In the first game of the Marlins series it was pretty clear Leyland didn't care about the W-L result. In fact, he sort-of went with the program I outlined here, using lots of pitchers and platooning the non-starters. It's not at all clear that he wasn't trying to win the last two games - though he didn't put everything on the line to do so. As a result, they wound up only one game in front of the red hot 2nd place Indians, who ended their season running away from the 3rd place Royals with 10 straight wins.
I ended my August wrap-up saying, "Scoring is down a bit, and that might be a concern going forward." Really, I had no idea. Graph 1 shows how scoring has declined over the season. The purple line is season average to date. The yellow line is the average of the last 34 games.
From game 34 through game 62, the 34 game average stayed in the relatively narrow range of 5.26 to 5.68 runs per game [RPG]. Then, through game 80, there was a steep decline to 4.24 RPG. After that came a climb to a double peak culminating in the season high of 5.74 RPG at game 115. Since then, the bumpy slide into the slough of despond, and the season ending 4.35 RPG.
Season average to date [purple line] is a lot less volatile, but shows a similar pattern. After a double bottom at 4.93 RPG at games 71 and 81, the high for the 2nd half of the season came at 5.18 RPG in game 106. But from there was a slide to end the season at 4.91 RPG, the lowest reading since May 1st.
Despite having a stretch where they won 11 of 15 games, September was a very poor month for the Tigers, ending with a 13-13 record. Three of those 13 wins came against the Royals, and 1 against the Red Sox. The rest were against the hapless White Sox, Twins and Mariners.
Two defects have characterized the Tigers play for most of the season: ineffective relief pitching, and an inability to score runs late in games - and, as it turns out, late in the season, too. Those problems were mitigated in August, but came home again in September. In August, the Tigers outscored the opposition by 150 to 113. In September, with 4 fewer games, it was 97 to 94. Four fewer games, 57 fewer runs. RPG for the month took a nose dive from 5.0 to 3.73. Opponents RPG only slipped slightly from 3.77 to 3.62. The Tigers got 31% of their September runs after inning 6, which is not awful, but down from August's 35%. They gave up 41.5% of their runs after inning 6, which is awful, and up from August's excellent 26.5%. From the 6th inning on, the Tigers have been outscored 53 to 34 in September. Clearly, starting pitching is not the problem.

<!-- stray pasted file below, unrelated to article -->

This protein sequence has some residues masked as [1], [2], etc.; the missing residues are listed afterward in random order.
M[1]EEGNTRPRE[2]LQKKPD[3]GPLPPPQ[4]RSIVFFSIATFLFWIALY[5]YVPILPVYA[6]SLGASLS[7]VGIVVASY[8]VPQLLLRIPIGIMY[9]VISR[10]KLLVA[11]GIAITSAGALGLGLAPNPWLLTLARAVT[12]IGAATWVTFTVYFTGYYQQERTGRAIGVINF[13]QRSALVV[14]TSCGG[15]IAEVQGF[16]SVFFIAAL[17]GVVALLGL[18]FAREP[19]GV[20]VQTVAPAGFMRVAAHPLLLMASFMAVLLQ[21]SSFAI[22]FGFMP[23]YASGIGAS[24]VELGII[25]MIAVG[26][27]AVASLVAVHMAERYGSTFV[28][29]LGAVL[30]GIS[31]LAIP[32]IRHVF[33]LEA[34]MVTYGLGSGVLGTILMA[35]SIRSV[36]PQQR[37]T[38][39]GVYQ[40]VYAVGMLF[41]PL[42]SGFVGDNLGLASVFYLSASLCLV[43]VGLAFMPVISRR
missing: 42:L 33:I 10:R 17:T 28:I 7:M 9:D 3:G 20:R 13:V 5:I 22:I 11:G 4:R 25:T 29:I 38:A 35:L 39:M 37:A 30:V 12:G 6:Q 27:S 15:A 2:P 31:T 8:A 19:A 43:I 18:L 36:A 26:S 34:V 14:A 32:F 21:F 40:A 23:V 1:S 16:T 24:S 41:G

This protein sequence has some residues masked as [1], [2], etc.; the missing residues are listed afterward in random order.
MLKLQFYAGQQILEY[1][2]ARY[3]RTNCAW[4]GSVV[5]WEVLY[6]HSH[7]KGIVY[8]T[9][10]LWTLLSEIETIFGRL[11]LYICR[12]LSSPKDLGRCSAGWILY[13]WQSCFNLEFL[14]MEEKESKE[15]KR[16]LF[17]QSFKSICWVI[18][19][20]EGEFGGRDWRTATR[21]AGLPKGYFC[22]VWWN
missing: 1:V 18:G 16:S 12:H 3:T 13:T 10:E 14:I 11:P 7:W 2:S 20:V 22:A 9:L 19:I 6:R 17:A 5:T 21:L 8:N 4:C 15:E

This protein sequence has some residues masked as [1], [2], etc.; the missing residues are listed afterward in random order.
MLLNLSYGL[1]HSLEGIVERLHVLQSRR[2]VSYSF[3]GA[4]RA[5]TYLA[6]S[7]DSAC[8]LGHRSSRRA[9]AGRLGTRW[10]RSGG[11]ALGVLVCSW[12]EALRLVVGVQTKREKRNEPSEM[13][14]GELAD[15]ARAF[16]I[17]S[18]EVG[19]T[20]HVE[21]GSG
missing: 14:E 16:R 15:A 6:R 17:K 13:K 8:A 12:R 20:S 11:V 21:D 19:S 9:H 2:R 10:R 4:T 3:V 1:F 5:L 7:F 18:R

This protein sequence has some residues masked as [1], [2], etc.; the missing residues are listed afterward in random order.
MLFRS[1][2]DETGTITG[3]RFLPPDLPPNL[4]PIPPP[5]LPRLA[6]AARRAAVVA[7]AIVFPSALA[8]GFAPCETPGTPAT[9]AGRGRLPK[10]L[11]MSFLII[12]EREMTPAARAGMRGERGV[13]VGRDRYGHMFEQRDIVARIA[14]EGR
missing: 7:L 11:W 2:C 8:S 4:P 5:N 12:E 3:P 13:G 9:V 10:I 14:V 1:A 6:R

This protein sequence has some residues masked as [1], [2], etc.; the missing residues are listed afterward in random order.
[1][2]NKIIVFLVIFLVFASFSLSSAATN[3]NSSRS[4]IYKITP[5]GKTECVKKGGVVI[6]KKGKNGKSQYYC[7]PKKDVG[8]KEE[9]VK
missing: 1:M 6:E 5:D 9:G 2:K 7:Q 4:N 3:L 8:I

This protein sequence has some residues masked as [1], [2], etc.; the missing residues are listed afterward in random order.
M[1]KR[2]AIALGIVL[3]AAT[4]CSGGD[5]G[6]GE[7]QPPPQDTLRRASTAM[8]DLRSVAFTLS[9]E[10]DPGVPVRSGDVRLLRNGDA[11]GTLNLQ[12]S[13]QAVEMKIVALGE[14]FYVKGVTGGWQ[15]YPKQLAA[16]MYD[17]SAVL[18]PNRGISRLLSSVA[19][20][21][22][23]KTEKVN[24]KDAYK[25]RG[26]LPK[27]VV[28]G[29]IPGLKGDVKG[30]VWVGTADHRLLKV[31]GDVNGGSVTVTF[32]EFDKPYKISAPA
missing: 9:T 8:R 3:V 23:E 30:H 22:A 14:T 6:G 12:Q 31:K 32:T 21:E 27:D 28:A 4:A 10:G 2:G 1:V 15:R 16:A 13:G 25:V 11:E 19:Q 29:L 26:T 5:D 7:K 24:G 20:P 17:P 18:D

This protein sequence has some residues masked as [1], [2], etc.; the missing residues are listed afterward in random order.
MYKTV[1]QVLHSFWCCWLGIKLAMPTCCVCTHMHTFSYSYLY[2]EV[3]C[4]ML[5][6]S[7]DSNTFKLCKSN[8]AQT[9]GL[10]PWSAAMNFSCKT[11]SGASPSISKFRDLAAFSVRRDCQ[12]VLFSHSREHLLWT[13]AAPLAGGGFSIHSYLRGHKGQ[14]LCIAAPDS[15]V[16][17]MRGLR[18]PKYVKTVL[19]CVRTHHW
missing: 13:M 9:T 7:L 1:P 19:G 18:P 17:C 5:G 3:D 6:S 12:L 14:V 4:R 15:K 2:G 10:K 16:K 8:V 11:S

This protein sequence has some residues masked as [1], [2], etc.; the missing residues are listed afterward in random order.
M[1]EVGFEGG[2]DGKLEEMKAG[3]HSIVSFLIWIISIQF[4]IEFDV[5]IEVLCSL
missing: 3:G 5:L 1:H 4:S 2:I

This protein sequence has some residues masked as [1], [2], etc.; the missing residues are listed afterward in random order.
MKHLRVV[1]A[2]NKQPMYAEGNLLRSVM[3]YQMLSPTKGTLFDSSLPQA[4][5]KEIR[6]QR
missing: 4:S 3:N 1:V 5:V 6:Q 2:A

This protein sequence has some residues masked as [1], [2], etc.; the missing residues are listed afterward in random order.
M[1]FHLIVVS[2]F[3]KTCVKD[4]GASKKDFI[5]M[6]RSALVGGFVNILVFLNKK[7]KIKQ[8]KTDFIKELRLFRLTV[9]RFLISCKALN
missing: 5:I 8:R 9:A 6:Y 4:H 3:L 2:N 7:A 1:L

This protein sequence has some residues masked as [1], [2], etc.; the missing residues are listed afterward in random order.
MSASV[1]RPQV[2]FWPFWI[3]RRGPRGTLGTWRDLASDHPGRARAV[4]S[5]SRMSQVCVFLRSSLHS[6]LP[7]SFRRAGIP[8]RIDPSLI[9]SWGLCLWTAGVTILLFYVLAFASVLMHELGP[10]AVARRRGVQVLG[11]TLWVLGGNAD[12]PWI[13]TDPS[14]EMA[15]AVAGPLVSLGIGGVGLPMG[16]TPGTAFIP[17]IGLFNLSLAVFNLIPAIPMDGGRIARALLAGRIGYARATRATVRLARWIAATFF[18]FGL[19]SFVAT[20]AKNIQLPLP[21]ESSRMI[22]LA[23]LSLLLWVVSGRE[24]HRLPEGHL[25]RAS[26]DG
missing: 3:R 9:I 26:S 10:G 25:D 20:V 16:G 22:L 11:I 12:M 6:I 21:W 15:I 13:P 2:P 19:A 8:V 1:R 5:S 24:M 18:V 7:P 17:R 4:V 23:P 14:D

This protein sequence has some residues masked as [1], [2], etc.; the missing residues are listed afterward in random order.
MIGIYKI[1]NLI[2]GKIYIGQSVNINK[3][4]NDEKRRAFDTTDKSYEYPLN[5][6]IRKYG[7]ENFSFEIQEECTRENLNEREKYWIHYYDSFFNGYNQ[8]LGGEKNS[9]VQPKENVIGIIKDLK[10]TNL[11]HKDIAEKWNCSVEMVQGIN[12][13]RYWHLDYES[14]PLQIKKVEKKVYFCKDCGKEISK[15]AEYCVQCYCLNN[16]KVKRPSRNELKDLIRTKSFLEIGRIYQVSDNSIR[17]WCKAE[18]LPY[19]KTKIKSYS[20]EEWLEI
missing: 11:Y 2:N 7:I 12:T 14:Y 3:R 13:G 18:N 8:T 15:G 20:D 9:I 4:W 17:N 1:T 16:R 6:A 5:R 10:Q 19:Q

Seven of their 13 September losses were by 1 run. In those 7 games, the opponents averaged 2.4 RPG. Anemic late scoring and inept relief pitching are death in close games. In their 13 September wins, the Tigers averaged 5.9 runs; in the loses, 1.54. They were shut out an astounding 4 times in September, and 12 for the season. The 2012 Tigers were shut out twice. This year's Tigers scored 796 runs, second only to Boston's 853. I just discovered that the Tigers 3-0 win over the Red Sox on labor day was the 11th time the Sox were shut out this year. There is no way to make sense of this.
Graph 2 shows runs scored per inning in September. I've used a 30 run vertical axis all season, since the Tigers have topped 25 for a given inning a few times, starting with 28 in inning 4 in April.
Graph 3 shows runs allowed in September.
Graph 4 shows Tigers runs per game in September.
The blue line is runs for the game, yellow line is 5 game average, green line is season average to date
Last year, after the 4 day lay off before the world series, the Tigers came out flat and got swept away by the Giants. Historically, these lay-offs have not been kind to the resting team, while their opponents keep fighting it out. This year, the Tigers ended the season on such a low note that a lay-off can't possibly do any harm.
The A's strategy in the playoffs should be to run up the pitch count for Tiger's starters and dig into the bull pen as quickly as possible. That ought to get them a ticket to the next round.
The first 150 games
August Wrap up
July Wrap up [includes links to June, May, and April]